Keeping it real: Executive function and sexual health self management of Houston middle school students

Jina Joan Dcruz, The University of Texas School of Public Health

Abstract

Introduction. Early adolescent sexual behavior and its association with executive function (EF) and its sub-scales (inhibitory control, attention shift and monitoring) is an under studied area. Three separate studies evaluated (1) the psychometric measurement invariance of an abbreviated Behavioral Rating Inventory of Executive Function Self-Report (BRIEF-SR) across gender and race/ethnic groups (2) the association between executive function and adolescent sexual behaviors and its psychosocial determinants, and (3) the association between executive function and intervention exposure to Its Your Game-Tech (IYG-Tech) and assessment of EF as an intervention outcome. ^ Methods. This secondary data analysis used data from 984 10th graders between the ages of 15 and 18 years who participated in the 24-month follow-up assessment from the randomized two-arm nested IYG Tech study. We measured self-reported executive function, lifetime sexual behavior, condom use and psychosocial measures of self-efficacy and intentions related to sexual behavior and abstinence. We used multi group confirmatory factor analysis and measurement invariance testing, multivariate logistic and linear regressions and linear mixed effects modeling for data analysis. ^ Results. BRIEF-SR has good psychometric measurement invariance across gender and race/ethnic groups and could be used to evaluate individual differences across these subgroups. Executive functioning was significantly related to lowered odds of sexual behavior (AOR = 0.95, CI: 0.92-0.99, p < .05) and greater likelihood of condom use in adolescents (AOR = 1.09, CI: 1.00-1.18, p < .05). We also found significant differences in associations between executive functioning and psychosocial determinants of sexual behavior. Gender and race/ethnic differences were found for associations of executive function and sexual risk taking. Youth who had exposure to all 13 lessons demonstrated higher levels of executive functioning (at p < .10) and inhibitory control (p < .05). Specifically, youth who went through Lessons 1, 2, 3 and 4 demonstrated higher executive function (b = 1.10, se (b) = 0.57, z = 1.92, p < .05) and higher inhibitory control scores (b = 1.06, se (b) = 0.38, z = 2.77, p < .01) compared to other curriculum lessons. ^ Conclusions. BRIEF-SR is a reliable measurement instrument to evaluate between-group comparisons of EF differences in adolescents. Executive function, specifically inhibitory control, is a significant predictor of adolescent sexual behaviors and its determinants. Intervention exposure maybe an influential factor in EF development, specifically for inhibitory control skills. This research can aid intervention developers to design strategies to tailor behavior change based on executive function attributes of youth.^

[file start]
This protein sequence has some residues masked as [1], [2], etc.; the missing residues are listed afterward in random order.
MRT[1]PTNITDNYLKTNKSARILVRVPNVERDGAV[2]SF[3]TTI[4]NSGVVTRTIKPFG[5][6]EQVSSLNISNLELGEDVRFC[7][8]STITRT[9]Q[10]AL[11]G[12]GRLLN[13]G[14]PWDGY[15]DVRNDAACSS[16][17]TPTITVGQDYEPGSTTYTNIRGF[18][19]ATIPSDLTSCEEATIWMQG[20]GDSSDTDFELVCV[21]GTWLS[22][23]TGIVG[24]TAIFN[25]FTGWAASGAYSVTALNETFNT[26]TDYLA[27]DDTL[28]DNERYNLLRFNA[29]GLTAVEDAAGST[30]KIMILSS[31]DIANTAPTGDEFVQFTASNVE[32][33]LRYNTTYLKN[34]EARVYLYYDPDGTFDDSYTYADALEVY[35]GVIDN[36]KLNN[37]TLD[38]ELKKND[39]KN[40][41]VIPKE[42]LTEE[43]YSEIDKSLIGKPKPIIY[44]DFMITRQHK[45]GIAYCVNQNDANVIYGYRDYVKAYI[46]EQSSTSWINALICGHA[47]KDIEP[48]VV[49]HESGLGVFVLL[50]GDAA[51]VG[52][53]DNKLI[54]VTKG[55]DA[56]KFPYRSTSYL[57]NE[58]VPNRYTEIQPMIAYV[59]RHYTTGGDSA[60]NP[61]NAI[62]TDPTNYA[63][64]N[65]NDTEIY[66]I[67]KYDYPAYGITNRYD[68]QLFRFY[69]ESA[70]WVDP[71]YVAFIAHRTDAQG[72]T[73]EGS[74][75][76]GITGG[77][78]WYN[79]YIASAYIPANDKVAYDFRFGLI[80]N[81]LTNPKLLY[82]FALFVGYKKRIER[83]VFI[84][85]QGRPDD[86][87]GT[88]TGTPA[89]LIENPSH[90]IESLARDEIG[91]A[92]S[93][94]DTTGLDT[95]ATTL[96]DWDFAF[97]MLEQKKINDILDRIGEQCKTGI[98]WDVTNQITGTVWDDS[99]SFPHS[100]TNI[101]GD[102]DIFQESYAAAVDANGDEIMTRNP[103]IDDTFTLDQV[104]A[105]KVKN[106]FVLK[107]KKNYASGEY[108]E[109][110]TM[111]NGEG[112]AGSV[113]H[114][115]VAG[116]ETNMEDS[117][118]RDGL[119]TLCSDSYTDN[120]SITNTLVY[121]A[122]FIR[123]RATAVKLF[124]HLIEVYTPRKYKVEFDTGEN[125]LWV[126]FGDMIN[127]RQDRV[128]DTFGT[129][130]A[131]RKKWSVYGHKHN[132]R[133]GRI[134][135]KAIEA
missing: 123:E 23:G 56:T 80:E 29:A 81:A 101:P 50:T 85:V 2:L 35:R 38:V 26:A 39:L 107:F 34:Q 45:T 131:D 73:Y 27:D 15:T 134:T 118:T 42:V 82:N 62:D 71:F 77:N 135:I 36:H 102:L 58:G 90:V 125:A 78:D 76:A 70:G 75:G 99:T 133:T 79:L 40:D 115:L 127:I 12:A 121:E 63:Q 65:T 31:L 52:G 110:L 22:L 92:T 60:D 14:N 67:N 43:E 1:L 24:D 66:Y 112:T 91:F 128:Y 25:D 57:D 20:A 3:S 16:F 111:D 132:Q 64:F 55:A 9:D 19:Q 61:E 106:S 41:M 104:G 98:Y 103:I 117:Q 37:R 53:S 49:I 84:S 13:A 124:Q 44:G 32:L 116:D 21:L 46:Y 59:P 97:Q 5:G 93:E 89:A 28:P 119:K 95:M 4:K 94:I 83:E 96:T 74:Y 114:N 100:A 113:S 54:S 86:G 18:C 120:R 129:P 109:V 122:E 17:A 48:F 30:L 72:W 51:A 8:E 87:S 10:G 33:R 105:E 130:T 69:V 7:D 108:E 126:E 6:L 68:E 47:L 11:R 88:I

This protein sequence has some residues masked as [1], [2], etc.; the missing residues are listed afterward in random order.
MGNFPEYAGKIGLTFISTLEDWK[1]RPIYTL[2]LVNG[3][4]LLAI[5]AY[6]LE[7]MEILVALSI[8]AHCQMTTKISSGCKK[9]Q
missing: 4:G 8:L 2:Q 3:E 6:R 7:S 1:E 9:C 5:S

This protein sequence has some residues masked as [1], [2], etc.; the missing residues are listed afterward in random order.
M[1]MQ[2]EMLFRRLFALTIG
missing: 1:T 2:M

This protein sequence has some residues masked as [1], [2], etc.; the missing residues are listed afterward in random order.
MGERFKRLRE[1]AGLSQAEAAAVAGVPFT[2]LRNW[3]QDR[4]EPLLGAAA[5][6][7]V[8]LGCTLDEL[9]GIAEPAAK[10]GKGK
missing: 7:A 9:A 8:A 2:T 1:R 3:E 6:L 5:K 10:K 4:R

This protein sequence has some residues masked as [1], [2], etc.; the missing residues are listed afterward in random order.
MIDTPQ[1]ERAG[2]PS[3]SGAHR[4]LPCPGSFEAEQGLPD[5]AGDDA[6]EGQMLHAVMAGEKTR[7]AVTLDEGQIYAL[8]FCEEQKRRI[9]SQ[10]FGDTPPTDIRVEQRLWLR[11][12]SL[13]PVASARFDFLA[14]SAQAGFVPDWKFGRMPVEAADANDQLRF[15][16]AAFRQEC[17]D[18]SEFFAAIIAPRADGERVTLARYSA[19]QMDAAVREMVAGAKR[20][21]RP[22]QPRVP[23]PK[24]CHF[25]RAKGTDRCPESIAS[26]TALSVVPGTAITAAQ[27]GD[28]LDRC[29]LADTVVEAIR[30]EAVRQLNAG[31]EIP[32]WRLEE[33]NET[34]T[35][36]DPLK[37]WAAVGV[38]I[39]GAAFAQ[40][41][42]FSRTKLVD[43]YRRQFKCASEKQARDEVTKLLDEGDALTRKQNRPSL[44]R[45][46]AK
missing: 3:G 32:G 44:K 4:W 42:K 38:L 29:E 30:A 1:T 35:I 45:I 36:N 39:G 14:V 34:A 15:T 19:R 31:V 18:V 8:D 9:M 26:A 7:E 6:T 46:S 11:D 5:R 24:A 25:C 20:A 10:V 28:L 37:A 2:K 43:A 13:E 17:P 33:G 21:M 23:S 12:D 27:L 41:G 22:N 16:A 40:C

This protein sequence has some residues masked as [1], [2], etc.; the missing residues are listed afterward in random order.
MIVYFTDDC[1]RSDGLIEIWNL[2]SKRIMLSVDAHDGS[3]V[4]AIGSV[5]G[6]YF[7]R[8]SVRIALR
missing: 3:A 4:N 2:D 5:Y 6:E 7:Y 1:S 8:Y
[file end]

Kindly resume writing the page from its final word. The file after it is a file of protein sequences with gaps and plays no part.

Subject Area

Psychology, Behavioral|Health Sciences, Public Health|Psychology, Psychometrics

Recommended Citation

Dcruz, Jina Joan, "Keeping it real: Executive function and sexual health self management of Houston middle school students" (2014). Texas Medical Center Dissertations (via ProQuest). AAI3689751.
http://digitalcommons.library.tmc.edu/dissertations/AAI3689751

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